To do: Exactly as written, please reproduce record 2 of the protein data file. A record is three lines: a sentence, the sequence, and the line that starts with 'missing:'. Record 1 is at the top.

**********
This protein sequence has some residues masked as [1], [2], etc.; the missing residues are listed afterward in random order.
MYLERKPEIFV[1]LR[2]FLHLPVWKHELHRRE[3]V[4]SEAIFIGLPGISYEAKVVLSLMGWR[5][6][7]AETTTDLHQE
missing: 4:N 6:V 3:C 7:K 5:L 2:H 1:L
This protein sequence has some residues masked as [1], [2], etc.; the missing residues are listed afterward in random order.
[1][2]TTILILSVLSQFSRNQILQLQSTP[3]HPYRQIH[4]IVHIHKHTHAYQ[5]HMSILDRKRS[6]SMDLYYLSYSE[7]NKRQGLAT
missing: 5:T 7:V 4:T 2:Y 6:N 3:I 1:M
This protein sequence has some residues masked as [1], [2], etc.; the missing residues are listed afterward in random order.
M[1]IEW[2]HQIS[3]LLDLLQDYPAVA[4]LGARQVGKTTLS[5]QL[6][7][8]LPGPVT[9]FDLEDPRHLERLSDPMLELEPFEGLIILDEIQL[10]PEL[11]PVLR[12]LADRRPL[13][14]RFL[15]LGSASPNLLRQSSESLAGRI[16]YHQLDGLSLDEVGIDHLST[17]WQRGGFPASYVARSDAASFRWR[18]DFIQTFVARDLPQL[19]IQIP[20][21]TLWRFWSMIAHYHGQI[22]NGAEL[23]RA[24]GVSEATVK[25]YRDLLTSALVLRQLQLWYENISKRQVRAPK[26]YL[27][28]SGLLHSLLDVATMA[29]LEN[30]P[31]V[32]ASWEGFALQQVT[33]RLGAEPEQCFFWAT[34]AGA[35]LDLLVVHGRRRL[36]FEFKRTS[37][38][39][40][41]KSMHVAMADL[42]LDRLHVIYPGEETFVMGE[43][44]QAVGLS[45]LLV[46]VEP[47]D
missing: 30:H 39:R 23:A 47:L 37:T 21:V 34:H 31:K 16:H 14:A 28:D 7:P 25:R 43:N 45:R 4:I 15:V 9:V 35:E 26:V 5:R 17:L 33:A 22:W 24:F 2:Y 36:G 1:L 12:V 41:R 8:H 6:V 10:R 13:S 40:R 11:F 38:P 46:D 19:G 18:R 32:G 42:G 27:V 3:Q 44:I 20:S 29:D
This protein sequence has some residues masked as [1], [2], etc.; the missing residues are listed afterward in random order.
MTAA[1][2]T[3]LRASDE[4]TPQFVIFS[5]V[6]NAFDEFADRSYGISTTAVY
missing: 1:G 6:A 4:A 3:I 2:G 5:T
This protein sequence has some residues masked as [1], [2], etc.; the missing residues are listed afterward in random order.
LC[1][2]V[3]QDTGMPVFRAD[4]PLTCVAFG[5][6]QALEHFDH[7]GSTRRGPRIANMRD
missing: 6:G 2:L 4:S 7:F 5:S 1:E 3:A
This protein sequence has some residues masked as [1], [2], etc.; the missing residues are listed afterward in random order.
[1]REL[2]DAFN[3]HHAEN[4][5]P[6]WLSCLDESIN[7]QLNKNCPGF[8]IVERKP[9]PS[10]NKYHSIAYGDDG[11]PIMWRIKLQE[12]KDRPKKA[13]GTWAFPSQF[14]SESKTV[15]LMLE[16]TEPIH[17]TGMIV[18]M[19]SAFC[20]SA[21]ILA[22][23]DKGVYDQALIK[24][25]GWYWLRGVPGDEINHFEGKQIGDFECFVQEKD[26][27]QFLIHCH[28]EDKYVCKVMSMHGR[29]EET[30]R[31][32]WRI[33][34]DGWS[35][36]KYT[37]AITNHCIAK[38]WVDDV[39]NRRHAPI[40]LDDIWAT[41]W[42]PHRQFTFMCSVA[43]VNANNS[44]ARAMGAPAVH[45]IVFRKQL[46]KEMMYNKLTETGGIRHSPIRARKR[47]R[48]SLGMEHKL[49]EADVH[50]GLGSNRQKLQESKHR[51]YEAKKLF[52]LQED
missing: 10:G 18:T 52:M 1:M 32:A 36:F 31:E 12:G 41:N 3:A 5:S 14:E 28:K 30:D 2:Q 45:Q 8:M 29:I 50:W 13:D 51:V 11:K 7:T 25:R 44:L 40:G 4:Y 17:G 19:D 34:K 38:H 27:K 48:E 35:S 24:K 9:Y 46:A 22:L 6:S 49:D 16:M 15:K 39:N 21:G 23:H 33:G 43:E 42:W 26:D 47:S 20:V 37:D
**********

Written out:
This protein sequence has some residues masked as [1], [2], etc.; the missing residues are listed afterward in random order.
[1][2]TTILILSVLSQFSRNQILQLQSTP[3]HPYRQIH[4]IVHIHKHTHAYQ[5]HMSILDRKRS[6]SMDLYYLSYSE[7]NKRQGLAT
missing: 5:T 7:V 4:T 2:Y 6:N 3:I 1:M